While most COVID-19 attention right now is rightfully focused on clinical front lines, supply chains, and evolving government directives, health plans have a huge role in supporting the emergency response now—and will have a lot to consider moving into the future.
Above all, the biggest thing most plans must focus on immediately is shifting many of their normal services to remote work. That includes claims processing staff to make provider payments, but also the many customer service call center representatives who aren’t typically familiar with or equipped for remote work—and who will be dealing with a surge in call volumes over the coming months.
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Beyond their essential functions, many payers are stepping up to ease safe access and financial burden for members. Here are the biggest trends we’re seeing—and some of their strategic implications for plans in the future:
1. Waived cost-sharing for coronavirus diagnostic testing continues to grow—but surprise billing may still crop up.
At a March 10 White House meeting, many large plans committed to covering all diagnostic testing for COVID-19 and eliminating any copays, other cost-sharing, and prior authorizations that can deter patients from receiving testing. Most plans are presenting these benefit options to self-funded clients, though some are instituting them as an “opt-out” rather than “opt-in” design. The IRS clarified that COVID-19 testing and treatment can be fully covered by high-deductible health plans (HDHPs), without jeopardizing their tax-preferred status. CMS also permitted flexibilities for similar cost-sharing changes in Medicare Advantage, and clarified mandatory coverage under Essential Health Benefits regarding coronavirus diagnostics and treatment.
While Vice President Mike Pence assured the public that there would be no surprise billing for the testing itself, it’s important to clarify that treatment services are still subject to in-network and out-of-network coverage terms, which commonly lead to surprise bills for patients. To combat this, CMS recently informed Medicare Advantage plans that states may declare emergencies and require plans to cover out-of-network care with providers participating in traditional Medicare.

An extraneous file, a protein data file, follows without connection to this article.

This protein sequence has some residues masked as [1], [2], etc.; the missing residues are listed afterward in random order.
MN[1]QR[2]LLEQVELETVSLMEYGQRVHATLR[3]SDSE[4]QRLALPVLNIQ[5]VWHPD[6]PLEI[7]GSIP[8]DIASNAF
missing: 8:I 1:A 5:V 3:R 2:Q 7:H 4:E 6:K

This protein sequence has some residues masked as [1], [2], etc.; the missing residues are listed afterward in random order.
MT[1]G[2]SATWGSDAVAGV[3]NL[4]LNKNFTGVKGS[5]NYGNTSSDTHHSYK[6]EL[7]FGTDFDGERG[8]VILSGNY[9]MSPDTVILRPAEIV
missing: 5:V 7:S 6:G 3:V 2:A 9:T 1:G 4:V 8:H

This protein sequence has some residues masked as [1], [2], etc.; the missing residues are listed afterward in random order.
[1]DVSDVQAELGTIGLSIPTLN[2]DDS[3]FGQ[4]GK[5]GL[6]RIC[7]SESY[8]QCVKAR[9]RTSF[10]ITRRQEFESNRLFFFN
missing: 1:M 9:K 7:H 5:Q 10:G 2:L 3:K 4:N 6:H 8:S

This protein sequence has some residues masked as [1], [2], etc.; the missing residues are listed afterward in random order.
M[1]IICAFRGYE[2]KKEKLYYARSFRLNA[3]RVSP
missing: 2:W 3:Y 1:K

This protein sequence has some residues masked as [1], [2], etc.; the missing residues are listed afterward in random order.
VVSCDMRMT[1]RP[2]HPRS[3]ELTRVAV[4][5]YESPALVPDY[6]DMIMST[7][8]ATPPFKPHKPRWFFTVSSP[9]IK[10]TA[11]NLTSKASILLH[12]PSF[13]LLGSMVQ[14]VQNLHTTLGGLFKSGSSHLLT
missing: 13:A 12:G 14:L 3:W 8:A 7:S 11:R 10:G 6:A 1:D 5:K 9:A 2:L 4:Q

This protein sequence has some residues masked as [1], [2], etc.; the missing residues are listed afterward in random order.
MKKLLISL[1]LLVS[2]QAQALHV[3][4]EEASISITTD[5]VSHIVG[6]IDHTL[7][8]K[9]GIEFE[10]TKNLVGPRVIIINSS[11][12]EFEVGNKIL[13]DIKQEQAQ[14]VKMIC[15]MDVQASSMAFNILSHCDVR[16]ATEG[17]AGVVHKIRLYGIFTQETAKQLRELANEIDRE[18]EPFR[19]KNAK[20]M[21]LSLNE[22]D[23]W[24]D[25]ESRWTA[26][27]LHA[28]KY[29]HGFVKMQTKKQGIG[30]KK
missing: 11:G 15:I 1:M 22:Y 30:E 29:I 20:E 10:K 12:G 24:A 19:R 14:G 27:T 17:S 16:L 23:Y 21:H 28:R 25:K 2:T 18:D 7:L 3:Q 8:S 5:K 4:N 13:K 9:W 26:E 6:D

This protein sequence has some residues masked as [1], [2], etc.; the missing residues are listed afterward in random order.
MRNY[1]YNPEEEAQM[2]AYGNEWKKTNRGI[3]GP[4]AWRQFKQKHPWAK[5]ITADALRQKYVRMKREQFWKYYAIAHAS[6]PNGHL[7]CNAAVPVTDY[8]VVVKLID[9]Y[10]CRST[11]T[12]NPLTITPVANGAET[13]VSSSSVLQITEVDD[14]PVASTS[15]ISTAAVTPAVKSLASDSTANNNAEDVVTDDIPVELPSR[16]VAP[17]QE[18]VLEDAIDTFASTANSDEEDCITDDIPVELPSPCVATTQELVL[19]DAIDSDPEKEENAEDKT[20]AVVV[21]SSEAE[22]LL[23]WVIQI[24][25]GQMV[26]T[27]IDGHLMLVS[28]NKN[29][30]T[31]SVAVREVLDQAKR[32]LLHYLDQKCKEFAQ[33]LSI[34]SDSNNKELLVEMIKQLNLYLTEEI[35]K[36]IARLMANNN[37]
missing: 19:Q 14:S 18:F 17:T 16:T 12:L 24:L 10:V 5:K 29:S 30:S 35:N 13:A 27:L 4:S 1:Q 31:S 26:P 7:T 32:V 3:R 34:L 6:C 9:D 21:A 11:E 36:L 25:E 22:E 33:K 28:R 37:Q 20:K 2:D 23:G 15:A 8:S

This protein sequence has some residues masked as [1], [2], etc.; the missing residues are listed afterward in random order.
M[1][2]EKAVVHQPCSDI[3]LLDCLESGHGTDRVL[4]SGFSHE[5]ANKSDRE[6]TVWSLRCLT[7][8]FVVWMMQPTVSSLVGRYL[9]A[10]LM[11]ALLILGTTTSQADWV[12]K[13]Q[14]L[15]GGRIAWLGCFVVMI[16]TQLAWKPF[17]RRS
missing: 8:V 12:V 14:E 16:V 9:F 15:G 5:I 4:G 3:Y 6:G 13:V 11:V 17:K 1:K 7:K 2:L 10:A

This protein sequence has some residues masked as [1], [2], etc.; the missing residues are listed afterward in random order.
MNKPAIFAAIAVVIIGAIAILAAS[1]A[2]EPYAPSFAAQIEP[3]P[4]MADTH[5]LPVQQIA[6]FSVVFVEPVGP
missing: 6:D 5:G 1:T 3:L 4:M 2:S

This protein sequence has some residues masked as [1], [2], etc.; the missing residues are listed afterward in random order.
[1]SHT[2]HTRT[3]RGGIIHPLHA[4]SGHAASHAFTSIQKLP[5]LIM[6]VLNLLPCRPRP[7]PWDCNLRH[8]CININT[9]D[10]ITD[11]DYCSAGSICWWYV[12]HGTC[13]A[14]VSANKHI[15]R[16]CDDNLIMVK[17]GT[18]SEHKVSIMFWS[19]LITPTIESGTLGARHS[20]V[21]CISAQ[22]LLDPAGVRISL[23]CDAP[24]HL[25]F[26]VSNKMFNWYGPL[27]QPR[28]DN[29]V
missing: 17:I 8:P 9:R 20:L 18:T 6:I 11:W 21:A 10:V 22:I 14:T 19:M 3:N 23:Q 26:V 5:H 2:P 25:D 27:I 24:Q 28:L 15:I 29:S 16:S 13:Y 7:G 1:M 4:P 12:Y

Given that such a range of options are possible, plans should aim to coordinate with other payers in their market about their changes and messages, to help eliminate patient confusion about coronavirus coverage.
2. Payers are pushing telehealth more than ever—and patient use today can boost prominence tomorrow.
Many plans are hoping to increase access to telehealth by reducing or eliminating member cost sharing. Aetna, AmeriHealth NJ, Humana, Oscar, Optima and the BCBS plans of Arizona, Massachusetts, Nebraska, and New Jersey, have all temporarily eliminated cost-sharing on telemedicine virtual visits, to encourage members to get urgent and acute care without risking being in a public space. More broadly, most other plans and the BCBS Association are expanding their telehealth service capacity and encouraging members to use it. And the House’s recent coronavirus legislation includes around $500 million to allow Medicare providers to administer telehealth services so that more elderly patients, who are at greater risk from the virus, can receive care remotely.
Broader telehealth use also allows providers to triage limited tests and treatments to those who need it most, keep shared spaces like communal waiting areas and the ED reserved for true emergencies or for more vulnerable populations such as chronic care patients, elderly patients, and those with compromised immune systems, and prepare for a potential COVID-19 patient to come into the clinic. Rush Medical Center recently knew to clear ambulance bays, equip providers with preventive gear, and prepare an isolation plan, after conducting a virtual visit with a COVID-19 patient.